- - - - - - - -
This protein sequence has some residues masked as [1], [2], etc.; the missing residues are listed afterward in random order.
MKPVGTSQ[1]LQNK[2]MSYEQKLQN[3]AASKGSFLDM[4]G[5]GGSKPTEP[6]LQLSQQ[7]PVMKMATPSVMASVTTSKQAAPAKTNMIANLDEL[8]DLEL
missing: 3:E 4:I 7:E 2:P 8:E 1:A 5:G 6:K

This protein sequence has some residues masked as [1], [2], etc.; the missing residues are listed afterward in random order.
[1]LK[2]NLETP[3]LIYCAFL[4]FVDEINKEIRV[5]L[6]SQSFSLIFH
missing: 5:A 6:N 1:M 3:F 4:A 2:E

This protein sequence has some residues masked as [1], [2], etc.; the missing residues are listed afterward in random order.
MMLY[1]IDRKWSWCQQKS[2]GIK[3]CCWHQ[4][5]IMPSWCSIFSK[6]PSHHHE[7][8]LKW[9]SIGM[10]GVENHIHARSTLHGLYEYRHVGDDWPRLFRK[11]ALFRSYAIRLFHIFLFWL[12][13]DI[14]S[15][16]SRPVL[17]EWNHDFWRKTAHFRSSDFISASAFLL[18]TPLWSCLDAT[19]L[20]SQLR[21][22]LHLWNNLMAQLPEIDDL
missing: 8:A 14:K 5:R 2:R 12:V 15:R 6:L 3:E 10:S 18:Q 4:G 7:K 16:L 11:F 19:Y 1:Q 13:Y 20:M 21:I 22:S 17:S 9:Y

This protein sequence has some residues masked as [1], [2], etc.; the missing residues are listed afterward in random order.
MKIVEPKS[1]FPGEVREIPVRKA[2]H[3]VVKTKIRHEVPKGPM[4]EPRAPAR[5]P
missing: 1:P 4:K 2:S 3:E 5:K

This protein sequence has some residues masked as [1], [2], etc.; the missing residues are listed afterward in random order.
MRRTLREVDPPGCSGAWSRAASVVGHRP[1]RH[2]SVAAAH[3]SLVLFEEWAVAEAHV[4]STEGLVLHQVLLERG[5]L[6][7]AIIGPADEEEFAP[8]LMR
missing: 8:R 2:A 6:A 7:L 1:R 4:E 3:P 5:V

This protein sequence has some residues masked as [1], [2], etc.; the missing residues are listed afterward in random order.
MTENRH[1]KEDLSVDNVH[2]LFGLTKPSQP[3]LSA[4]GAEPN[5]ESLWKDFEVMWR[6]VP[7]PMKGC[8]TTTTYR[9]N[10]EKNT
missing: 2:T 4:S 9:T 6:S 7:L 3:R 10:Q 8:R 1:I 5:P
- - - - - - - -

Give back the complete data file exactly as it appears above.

This protein sequence has some residues masked as [1], [2], etc.; the missing residues are listed afterward in random order.
MKPVGTSQ[1]LQNK[2]MSYEQKLQN[3]AASKGSFLDM[4]G[5]GGSKPTEP[6]LQLSQQ[7]PVMKMATPSVMASVTTSKQAAPAKTNMIANLDEL[8]DLEL
missing: 3:E 4:I 7:E 2:P 8:E 1:A 5:G 6:K

This protein sequence has some residues masked as [1], [2], etc.; the missing residues are listed afterward in random order.
[1]LK[2]NLETP[3]LIYCAFL[4]FVDEINKEIRV[5]L[6]SQSFSLIFH
missing: 5:A 6:N 1:M 3:F 4:A 2:E

This protein sequence has some residues masked as [1], [2], etc.; the missing residues are listed afterward in random order.
MMLY[1]IDRKWSWCQQKS[2]GIK[3]CCWHQ[4][5]IMPSWCSIFSK[6]PSHHHE[7][8]LKW[9]SIGM[10]GVENHIHARSTLHGLYEYRHVGDDWPRLFRK[11]ALFRSYAIRLFHIFLFWL[12][13]DI[14]S[15][16]SRPVL[17]EWNHDFWRKTAHFRSSDFISASAFLL[18]TPLWSCLDAT[19]L[20]SQLR[21][22]LHLWNNLMAQLPEIDDL
missing: 8:A 14:K 5:R 2:R 12:V 15:R 6:L 3:E 10:S 18:Q 4:G 7:K 16:L 11:F 19:Y 1:Q 13:Y 20:M 21:I 22:S 17:S 9:Y

This protein sequence has some residues masked as [1], [2], etc.; the missing residues are listed afterward in random order.
MKIVEPKS[1]FPGEVREIPVRKA[2]H[3]VVKTKIRHEVPKGPM[4]EPRAPAR[5]P
missing: 1:P 4:K 2:S 3:E 5:K

This protein sequence has some residues masked as [1], [2], etc.; the missing residues are listed afterward in random order.
MRRTLREVDPPGCSGAWSRAASVVGHRP[1]RH[2]SVAAAH[3]SLVLFEEWAVAEAHV[4]STEGLVLHQVLLERG[5]L[6][7]AIIGPADEEEFAP[8]LMR
missing: 8:R 2:A 6:A 7:L 1:R 4:E 3:P 5:V

This protein sequence has some residues masked as [1], [2], etc.; the missing residues are listed afterward in random order.
MTENRH[1]KEDLSVDNVH[2]LFGLTKPSQP[3]LSA[4]GAEPN[5]ESLWKDFEVMWR[6]VP[7]PMKGC[8]TTTTYR[9]N[10]EKNT
missing: 2:T 4:S 9:T 6:S 7:L 3:R 10:Q 8:R 1:I 5:P